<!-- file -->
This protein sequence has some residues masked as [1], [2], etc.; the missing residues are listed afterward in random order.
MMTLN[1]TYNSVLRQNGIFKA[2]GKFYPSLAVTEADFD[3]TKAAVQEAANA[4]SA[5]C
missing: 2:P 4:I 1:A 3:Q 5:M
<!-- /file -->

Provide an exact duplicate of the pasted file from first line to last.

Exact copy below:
This protein sequence has some residues masked as [1], [2], etc.; the missing residues are listed afterward in random order.
MMTLN[1]TYNSVLRQNGIFKA[2]GKFYPSLAVTEADFD[3]TKAAVQEAANA[4]SA[5]C
missing: 2:P 4:I 1:A 3:Q 5:M